A po s ter showing the 42 letter sounds.
Stencilets help young children with their pencil control and letter formation.
Jolly Phonics Read and See*
These themed word books help children practice sounding out and blending once t h ey’ve learned the letter sounds. washable plastic.
Jolly Phonics Puppets*
Bring the Jolly Phonics characters of Inky Mouse.
Jolly Phonics Starter Kit
Everything classroom teachers need to get started with Jolly Phonics. They clip the paper firmly in place and are made of durable. Bee and Snake to l i fe with these three soft. plush puppets. each with a reminder of the action. A set of materials is contained in a bright carrying case for neat and easy storage:
• The Phonics Handbook • Jolly Phonics DVD • Jolly Phonics Wall Frieze • Jo l ly Phonics Ca rds • JP Tri c kyWo rd Wall Flowe r s • Jolly Phonics Word Book • Finger Phonics Big Books 1-7 • Jolly Phonics Letter Sound Strips • JP Alt Spelling & Alphabet Posters
*Suitable for use at home
writing and spelling.The Phonics Handbook
The best place to start when teaching Jolly Phonics to a class. Measures 9. There are 72 tricky words which can be put up as each word is taught.
Jolly Phonics Wall Frieze
Comes in seven illustrated strips which c an be put up together or individually. There are 36 lessons in each book and lots of photocopiable games and activities. initial and final consonant blends.
Jolly Phonics Tricky Word Hat
A plush hat that can be used with the Tricky Word Wall Flowers. The storyline and action appear on each page. nouns and conjunctions to be taught to the whole class. With over 100 photocopiable pages. This is followed by activity sheets and games for reading and spelling. The set comes with a wipe-clean plastic sheet for letter fo rm ation pra ct i ce and other exercises.
The Grammar Handbooks 1 and 2
Following on from Jolly Phonics. alternative vowel spellings and tricky words. The Phonics Handbook is a complete resource for teaching reading. Includes a bag of 72 small velcro pads for attaching the words. e.sung by Canadian children. Each page gives the words to the Jingle. and the traditional tune used. e.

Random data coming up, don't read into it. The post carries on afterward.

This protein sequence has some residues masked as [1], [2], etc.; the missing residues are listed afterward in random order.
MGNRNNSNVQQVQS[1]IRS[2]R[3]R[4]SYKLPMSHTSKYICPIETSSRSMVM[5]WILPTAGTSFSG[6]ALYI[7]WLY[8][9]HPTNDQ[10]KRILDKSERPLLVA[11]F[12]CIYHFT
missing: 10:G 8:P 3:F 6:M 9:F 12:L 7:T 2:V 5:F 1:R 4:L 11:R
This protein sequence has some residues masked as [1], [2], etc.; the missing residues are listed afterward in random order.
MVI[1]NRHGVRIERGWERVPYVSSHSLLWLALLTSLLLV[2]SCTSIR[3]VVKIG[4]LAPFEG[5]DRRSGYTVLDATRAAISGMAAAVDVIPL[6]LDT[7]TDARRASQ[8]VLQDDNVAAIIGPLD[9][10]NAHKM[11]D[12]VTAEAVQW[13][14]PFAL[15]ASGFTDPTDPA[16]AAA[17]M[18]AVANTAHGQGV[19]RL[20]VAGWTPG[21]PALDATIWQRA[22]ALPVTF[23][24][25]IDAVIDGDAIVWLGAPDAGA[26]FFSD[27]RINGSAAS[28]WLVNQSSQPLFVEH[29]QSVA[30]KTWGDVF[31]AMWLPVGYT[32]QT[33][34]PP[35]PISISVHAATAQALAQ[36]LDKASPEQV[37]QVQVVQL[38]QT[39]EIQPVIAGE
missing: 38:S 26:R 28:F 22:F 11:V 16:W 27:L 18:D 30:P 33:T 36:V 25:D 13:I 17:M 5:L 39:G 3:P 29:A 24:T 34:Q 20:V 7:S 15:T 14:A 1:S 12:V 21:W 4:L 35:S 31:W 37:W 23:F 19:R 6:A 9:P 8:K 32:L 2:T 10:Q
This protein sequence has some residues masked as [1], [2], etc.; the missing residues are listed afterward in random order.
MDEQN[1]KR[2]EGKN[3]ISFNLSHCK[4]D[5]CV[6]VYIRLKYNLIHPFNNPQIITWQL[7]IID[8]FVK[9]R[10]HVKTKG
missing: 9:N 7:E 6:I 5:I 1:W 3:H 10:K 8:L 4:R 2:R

JP Alternative Spelling & Alphabet Posters
A two-poster pack with alternative vowel spellings on one and alphabet letters on the other. spelling and punctuation for the next two years.g.
Finger Phonics Big Books 1-7
A set of seven Finger Phonics books in Big Book format.
. they include actions for each area of grammar. Similar to The Phonics Handbook. for whole class use. bus • Blending words with alternative spellings. Accompanied by an audio CD of the Jingles. e. Each topic has a double-page spread.g. these books introduce grammar.
Jolly Grammar Big Books 1 and 2
These large format books allow new grammar concepts.33m/30’ 6” in total length. the action for the letter sound(s). e.g.g.
Jolly Phonics Cards
Four sets of flashcards suitable for whole-class use: • Letter sounds and alternative spellings. it introduces the 42 main letter sounds. play • Tricky words.
An enjoyable and interactive way to reinforce the letter sounds and develop reading skills. with the 42 letter sounds on one side and the alternative vowel spellings on the other. igh • Regular blending words.
Jolly Phonics Tricky Word Wall Flowers
This attractive wall display is ideal for teaching and reinforcing tricky words. The strips can also be cut up into separate letter sounds. said
Jolly Phonics Letter Sound Strips
A spelling aid for each child in class. such as verbs.
Jolly Phonics Word Book
A useful bank of words listed according to letter groups.
VT 05495. General Fiction and Nonfiction. IG7 6DL.000+ age-appropriate words have carefully selected definitions that children find easy to read and understand. Essex.co.uk
www. Chigwell. Williston. often using the Jolly Phonics characters to help clarify examples. Controlled vocabulary enables them to read the words from their letter sound knowledge. There are 6 different books in each series pack.Level 4
Interesting storybooks for children who are just ready to read. The award-winning Jolly Dictionary is beautifully illustrated throughout.jollylearning. and become independent learners. and these are shown at the back of each book.There are three series. UK Tel: 020 8501 0405 Fax: 020 8500 1696 50 Winter Sport Lane. The 6. • Divided into 4 colour sections to help children learn how to use the dictionary • A unique Pronunciation Guide for each word using joined digraphs and showing the stress * Suitable for use at home
Jolly Learning Ltd
Tailours House. Inky Mouse and Friends. High Road.
Designed to help children improve their reading and writing.uk
. USA Tel: 1-800 488-2665 Fax: (802) 864-7626
Email: info@jollylearning. There are only a few essential tricky words.co.